Last night, CBC reported that the most recent revelations from Glen Greenwald and Edward Snowden allege that Canada allowed the US National Security Agency (NSA) to conduct ‘spying activities’ on Canadian soil during the 2010 G20 meetings. These allegations are seriously concerning to the CCLA. If the Communications Security Establishment Canada (CSEC) authorized the [...]
This Saturday, November 16, 2013, CCLA is co-sponsoring a Teach-in on University e-Services Outsourcing to U.S. Corporations at the University of Toronto.
The extraordinary scope and intensity of NSA surveillance programs have governments and enterprises around the world scrambling to reduce their exposure to rampant state surveillance. Canadian universities’ growing outsourcing of their e-services, particularly to US [...]
This morning, US politics, culture and news site Salon.com published an article titled “5 techniques for maintaining Web confidentiality.”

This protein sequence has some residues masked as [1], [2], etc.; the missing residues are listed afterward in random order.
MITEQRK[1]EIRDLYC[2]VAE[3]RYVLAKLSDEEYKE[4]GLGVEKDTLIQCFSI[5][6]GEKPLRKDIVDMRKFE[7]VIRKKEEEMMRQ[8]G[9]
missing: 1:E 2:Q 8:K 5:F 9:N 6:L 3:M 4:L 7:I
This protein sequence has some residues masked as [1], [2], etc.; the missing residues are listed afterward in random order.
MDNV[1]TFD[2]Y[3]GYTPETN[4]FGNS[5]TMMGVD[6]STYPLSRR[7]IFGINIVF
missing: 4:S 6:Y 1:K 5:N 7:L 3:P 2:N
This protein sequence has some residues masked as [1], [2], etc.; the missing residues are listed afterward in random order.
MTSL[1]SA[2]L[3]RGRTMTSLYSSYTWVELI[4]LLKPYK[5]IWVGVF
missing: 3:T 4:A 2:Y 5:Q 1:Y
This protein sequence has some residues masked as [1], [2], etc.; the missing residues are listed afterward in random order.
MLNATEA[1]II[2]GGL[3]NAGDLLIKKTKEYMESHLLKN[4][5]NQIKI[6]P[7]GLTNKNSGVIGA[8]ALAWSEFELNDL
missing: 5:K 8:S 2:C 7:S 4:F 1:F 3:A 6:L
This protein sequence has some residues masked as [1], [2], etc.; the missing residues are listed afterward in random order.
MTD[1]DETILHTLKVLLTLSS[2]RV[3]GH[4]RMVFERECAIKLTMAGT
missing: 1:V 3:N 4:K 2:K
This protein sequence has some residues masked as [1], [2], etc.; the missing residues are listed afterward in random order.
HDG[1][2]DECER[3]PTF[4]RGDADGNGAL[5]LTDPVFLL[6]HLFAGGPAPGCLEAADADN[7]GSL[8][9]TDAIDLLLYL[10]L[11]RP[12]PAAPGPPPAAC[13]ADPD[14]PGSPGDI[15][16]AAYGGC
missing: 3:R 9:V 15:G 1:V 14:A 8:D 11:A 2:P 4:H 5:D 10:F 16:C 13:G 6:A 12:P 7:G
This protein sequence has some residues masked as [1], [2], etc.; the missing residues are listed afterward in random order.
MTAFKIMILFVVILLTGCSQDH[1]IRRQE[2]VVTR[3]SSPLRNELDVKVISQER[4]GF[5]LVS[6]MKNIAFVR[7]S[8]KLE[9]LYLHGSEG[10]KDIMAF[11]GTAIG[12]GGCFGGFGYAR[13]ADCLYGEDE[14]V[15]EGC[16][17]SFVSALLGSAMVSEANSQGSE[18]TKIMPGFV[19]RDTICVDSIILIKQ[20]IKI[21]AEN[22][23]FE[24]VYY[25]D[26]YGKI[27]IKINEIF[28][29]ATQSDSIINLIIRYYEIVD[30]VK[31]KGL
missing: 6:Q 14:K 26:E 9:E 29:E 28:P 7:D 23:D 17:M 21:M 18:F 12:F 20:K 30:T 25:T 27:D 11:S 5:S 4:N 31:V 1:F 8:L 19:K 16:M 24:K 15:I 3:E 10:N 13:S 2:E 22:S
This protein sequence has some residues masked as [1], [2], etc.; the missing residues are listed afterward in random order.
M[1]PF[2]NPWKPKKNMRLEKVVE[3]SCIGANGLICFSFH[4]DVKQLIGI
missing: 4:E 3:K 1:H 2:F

Web users have lost control over who sees their information, the piece argues. That’s because companies like Facebook, Google, and Microsoft are trading their users’ data for advertising revenue.
What the piece doesn’t mention is that, in addition [...]
Every day, Canadians connect and communicate by phone, email, text message and an ever-growing range of social media networks. Our communications and our Internet browsing patterns reveal a great deal of sensitive personal information about us. What happens when the government wants to access and monitor that information? When can law enforcement agencies track our [...]
Canadians are divided on the issue of government online surveillance. According to a poll conducted by the Canadian Internet Registration Authority (CIRA), 49 per cent of those asked said Internet spying was completely unacceptable, while 47 per cent said it was acceptable in some circumstances.
The poll findings have raised questions about Canadians’ attitudes towards privacy. [...]